Debunking 5 Myths about Successful Leaders

 

“Two roads diverged in a wood, and I—

I took the one less traveled by,

And that has made all the difference.”

—  The Road Not Taken

By Robert Frost

There are quite a few striking traits of successful leaders, but none is as dominating as their decision-making ability. The nonchalant ease with which leaders take decisions makes everyone around them believe in it, and their attitude of standing by the decisions is something every individual aspires to achieve. In fact, decision-making ability often defines the personality of a leader and even paints them as outgoing, smart, decisive, and sometimes a little intimidating, resulting in them being referred to as ‘boss’.

In fact, anyone with such traits is believed to be “boss material” and a natural leader. Such blurred views and misconceptions about leaders are the primary reasons why there’s a scarcity of successful leaders across the globe. Many with leadership traits, often, do not believe in their abilities and end up just as an ‘employee’ or ‘worker’, never reaching the next level. In this blog post, we debunk five such myths about successful leaders.

They are Born that Way

One of the biggest misconceptions about leaders is that they are born with a certain set of skills that help them lead. “He or she is born leader” is nothing but an extension of the admiration public generally holds for their leader.

Agreed that some leaders are naturally influential and authoritative, but anyone can attain these skills through hard work and dedication, going on to become great leaders. Natural skills can only take a person so far. It’s the years of learning and being responsible that shape leaders and helps them come up through the ranks.

They Know Everything

Another misconception about leaders is that they have all the answers. No matter the situation, the leader knows a way out. The reality, however, is completely different. Great leaders never pretend to know all and show no qualms in admitting when their knowledge falls short or they were wrong about something. They fail, they ask questions and find ways to overcome their failures and get results. Curiosity and ability to admit mistakes are a critical part of effective leadership.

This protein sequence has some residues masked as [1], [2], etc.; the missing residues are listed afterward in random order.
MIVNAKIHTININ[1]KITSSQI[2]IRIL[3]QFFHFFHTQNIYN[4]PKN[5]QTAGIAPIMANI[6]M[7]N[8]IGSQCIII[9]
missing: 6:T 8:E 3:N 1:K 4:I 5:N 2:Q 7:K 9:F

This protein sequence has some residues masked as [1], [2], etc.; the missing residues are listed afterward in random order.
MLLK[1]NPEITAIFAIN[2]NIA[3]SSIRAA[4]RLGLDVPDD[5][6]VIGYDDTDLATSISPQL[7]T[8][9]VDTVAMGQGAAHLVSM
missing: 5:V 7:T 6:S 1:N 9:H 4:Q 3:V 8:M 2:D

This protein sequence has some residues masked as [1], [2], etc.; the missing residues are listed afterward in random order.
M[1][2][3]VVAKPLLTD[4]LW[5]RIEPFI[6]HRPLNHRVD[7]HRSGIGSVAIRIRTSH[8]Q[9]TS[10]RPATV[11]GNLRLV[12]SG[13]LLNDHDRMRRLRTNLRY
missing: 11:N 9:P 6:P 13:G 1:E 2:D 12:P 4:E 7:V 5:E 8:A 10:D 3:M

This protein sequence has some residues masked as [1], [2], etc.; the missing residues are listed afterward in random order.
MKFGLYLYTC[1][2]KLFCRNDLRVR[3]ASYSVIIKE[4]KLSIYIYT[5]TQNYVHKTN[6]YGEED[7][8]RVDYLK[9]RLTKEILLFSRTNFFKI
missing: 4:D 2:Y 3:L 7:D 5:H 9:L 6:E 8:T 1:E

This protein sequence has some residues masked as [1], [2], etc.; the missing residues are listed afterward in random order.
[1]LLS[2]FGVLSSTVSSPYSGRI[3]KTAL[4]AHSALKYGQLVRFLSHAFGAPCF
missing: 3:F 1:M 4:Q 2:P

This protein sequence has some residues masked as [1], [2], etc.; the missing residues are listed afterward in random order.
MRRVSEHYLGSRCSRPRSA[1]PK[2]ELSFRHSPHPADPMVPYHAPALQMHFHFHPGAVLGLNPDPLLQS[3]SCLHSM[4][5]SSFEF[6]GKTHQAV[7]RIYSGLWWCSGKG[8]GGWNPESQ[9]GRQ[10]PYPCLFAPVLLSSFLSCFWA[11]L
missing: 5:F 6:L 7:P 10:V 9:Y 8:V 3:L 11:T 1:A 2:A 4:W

They are Extrovert

This delusion stems from the understanding of the terms ‘extrovert’ and ‘introvert’. While a talkative and confident person is defined as an extrovert, a shy or withdrawn person is labeled as an introvert. These are just personality traits and have nothing to do with leadership skills. Leadership abilities are found in a variety of people and everyone has to balance them with their unique personality and style.

Yes, being open and willing to engage with a group of people makes the job easy, but that doesn’t make extroverts great leaders or introverts any less leader. Introverted leaders are slow to speak and slow to show their emotions, but are clear in their minds about how the trials and situations need to unfold around them.

They are Result-Oriented

Living in the fast-paced world has transformed us into action-oriented and result driven beings. Great leaders drive hard for outcomes but that doesn’t mean they are cold-blooded and do not value their team. Leaders know how to balance being and doing. This is also called Co-Active Leadership, with the co- (being) and the -active (doing) harmoniously working together.

They are Expert Multitaskers

For one, no one is an expert multitasker. Strong leaders, as much as they appear to be multitasking, are actually balancing their work by practicing delegating and schedule blocking. Scheduling allows leaders to channelize all their attention to one task at a time, resulting in accomplishing more than the average individual. Some leaders even schedule time for checking their phones and emails. Being connected all the time is one of the major reasons for distraction, and scheduling time away from phones and emails can actually improve productivity.

In the End

Although not everyone is cut out to be a leader, many who have the potential often fall short because they believe in these myths. They start doubting their skills and personalities, consequently losing opportunities to become leaders for mere salaries and praises. Ask any leader and they won’t list any of these beliefs as their success quotient. All they believe in are their skills and their ability to make influential decisions.

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